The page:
So the question is, how do you go about purchasing a vacation home as an investment property? We're here to help, take a look at the example below. Here's an example of a vacation home purchased as an investment property.
Location: Park City, UT
Address: 2001 Park Ave, #103
Rooms: 1 Bedrooms and 1 Bathrooms
718 sq. ft.
On Golf Course
Outdoor Spa/Hot Tub
Interests and Activities: Golf , Mountain biking, skiiing, snowboarding
Property Type: Condo
Home Style: Contemporary
Other aspects of the condo: First floor location, easy access to pool, terrific views of P.C.Resort. Top quality finishes and hotel amenities. Largest studio, more room and more comfortable feel than standard studio. One of the best income to purchase price properties in the area.
Running through the numbers:
Downpayment: $654,900 x 20% = $130,980
Loan Amount: $654,900 - $130,980 = $523,920
This exceeds the confirming loan limit of $417,000, so you'll need to get either a jumbo loan or perhaps bring in another partner, one you agree to pay off in a certain period of time or one that you cut in on the cash flow from the rental property itself. Let's say you have a partner who agrees to loan you $150,000, that drops the loan you'll need from a bank to under $417,000.
New Loan amount: $523,920 - $150,000 (partner contribution) = $373,920
Loan amount: $373,920
Interest rate: 6.50%
Loan term: 30
Annual Tax: $1000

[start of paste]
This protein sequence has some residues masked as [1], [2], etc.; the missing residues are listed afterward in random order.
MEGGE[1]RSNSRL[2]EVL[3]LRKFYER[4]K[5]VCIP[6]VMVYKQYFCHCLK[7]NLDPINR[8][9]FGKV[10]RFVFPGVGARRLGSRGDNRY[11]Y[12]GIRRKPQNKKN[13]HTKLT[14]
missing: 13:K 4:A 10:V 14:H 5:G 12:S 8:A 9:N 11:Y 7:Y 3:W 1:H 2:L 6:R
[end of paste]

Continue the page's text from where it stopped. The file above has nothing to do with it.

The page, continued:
Annual Insurance: $300
Monthly Principal + Interest: $2,363.42
Monthly tax: $83.33
Monthly insurance: $25
Total monthly payment: $2,471.76
So, inorder to be cash flow positive you'll have to receive a rental income above $2,500.00, rounding up. You'll then also have to factor in any repairs that might need to be down and the management of the rental property.
Then, what are your terms for payoff to your partner, the $150,00, that you also borrowed.
Property tax rate:
Expenses: % of gross earnings
Monthly Principal + Interest:
Total monthly payment:
Interest payment per year:
Mortgage payments for the year:
Principal payments for the year:
Per year appreciation growth:
Operating expenses (managing property, landscaping, insurance, property taxes, painting - there are fixed and variable expenses):
Cash flow =
Remember: IRS counts a vacation home as an investment property if you rent it for more than two weeks.